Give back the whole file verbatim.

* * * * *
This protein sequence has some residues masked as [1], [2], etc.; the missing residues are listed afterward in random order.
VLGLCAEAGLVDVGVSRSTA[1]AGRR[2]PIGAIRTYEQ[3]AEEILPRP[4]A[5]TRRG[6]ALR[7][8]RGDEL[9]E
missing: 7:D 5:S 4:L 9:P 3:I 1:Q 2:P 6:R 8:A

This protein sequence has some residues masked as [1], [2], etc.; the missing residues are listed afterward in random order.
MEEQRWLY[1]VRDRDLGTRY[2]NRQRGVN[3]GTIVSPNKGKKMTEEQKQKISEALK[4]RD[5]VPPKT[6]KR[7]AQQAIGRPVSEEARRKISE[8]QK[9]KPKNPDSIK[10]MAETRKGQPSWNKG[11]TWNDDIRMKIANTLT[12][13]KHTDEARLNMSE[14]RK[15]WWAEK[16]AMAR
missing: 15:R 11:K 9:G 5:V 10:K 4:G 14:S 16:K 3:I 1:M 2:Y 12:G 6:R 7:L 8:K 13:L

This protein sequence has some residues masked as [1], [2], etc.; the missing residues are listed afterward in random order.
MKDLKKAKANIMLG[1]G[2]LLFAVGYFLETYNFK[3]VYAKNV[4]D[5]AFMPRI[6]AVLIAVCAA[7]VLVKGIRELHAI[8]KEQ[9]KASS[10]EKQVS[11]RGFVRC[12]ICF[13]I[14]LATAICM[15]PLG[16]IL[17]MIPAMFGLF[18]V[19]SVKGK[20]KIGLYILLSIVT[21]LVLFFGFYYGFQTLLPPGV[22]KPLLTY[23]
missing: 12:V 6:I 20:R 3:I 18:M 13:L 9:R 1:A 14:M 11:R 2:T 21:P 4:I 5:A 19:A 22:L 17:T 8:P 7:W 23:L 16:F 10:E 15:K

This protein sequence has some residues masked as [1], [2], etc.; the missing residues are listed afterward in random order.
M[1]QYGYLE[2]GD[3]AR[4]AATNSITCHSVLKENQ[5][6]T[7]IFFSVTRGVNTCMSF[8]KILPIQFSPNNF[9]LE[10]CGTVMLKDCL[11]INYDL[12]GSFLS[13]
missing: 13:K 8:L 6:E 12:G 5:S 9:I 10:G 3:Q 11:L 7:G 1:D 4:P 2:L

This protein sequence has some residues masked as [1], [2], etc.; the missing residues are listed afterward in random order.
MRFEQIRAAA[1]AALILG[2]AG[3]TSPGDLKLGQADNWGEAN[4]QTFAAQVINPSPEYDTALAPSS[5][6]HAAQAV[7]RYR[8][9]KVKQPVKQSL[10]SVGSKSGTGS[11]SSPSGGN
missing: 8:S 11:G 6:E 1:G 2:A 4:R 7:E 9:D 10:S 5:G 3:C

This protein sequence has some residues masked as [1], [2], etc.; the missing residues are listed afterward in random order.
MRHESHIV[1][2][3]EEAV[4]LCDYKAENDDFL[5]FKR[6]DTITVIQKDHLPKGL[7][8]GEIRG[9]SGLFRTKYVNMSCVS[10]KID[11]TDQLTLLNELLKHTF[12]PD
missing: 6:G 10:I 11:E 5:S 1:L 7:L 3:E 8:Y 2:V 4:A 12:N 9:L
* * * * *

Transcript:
This protein sequence has some residues masked as [1], [2], etc.; the missing residues are listed afterward in random order.
VLGLCAEAGLVDVGVSRSTA[1]AGRR[2]PIGAIRTYEQ[3]AEEILPRP[4]A[5]TRRG[6]ALR[7][8]RGDEL[9]E
missing: 7:D 5:S 4:L 9:P 3:I 1:Q 2:P 6:R 8:A

This protein sequence has some residues masked as [1], [2], etc.; the missing residues are listed afterward in random order.
MEEQRWLY[1]VRDRDLGTRY[2]NRQRGVN[3]GTIVSPNKGKKMTEEQKQKISEALK[4]RD[5]VPPKT[6]KR[7]AQQAIGRPVSEEARRKISE[8]QK[9]KPKNPDSIK[10]MAETRKGQPSWNKG[11]TWNDDIRMKIANTLT[12][13]KHTDEARLNMSE[14]RK[15]WWAEK[16]AMAR
missing: 15:R 11:K 9:G 5:V 10:K 4:G 14:S 16:K 3:I 1:M 2:Y 12:G 6:R 7:L 8:K 13:L

This protein sequence has some residues masked as [1], [2], etc.; the missing residues are listed afterward in random order.
MKDLKKAKANIMLG[1]G[2]LLFAVGYFLETYNFK[3]VYAKNV[4]D[5]AFMPRI[6]AVLIAVCAA[7]VLVKGIRELHAI[8]KEQ[9]KASS[10]EKQVS[11]RGFVRC[12]ICF[13]I[14]LATAICM[15]PLG[16]IL[17]MIPAMFGLF[18]V[19]SVKGK[20]KIGLYILLSIVT[21]LVLFFGFYYGFQTLLPPGV[22]KPLLTY[23]
missing: 12:V 6:I 20:R 3:I 18:M 13:L 9:R 1:A 14:M 11:R 2:T 21:P 4:I 5:A 19:A 22:L 17:T 8:P 7:W 23:L 16:F 10:E 15:K

This protein sequence has some residues masked as [1], [2], etc.; the missing residues are listed afterward in random order.
M[1]QYGYLE[2]GD[3]AR[4]AATNSITCHSVLKENQ[5][6]T[7]IFFSVTRGVNTCMSF[8]KILPIQFSPNNF[9]LE[10]CGTVMLKDCL[11]INYDL[12]GSFLS[13]
missing: 13:K 8:L 6:E 12:G 5:S 9:I 10:G 3:Q 11:L 7:G 1:D 4:P 2:L

This protein sequence has some residues masked as [1], [2], etc.; the missing residues are listed afterward in random order.
MRFEQIRAAA[1]AALILG[2]AG[3]TSPGDLKLGQADNWGEAN[4]QTFAAQVINPSPEYDTALAPSS[5][6]HAAQAV[7]RYR[8][9]KVKQPVKQSL[10]SVGSKSGTGS[11]SSPSGGN
missing: 8:S 11:G 6:E 1:G 2:A 4:R 7:E 9:D 10:S 5:G 3:C

This protein sequence has some residues masked as [1], [2], etc.; the missing residues are listed afterward in random order.
MRHESHIV[1][2][3]EEAV[4]LCDYKAENDDFL[5]FKR[6]DTITVIQKDHLPKGL[7][8]GEIRG[9]SGLFRTKYVNMSCVS[10]KID[11]TDQLTLLNELLKHTF[12]PD
missing: 6:G 10:I 11:E 5:S 1:L 7:L 3:E 8:Y 2:V 4:A 12:N 9:L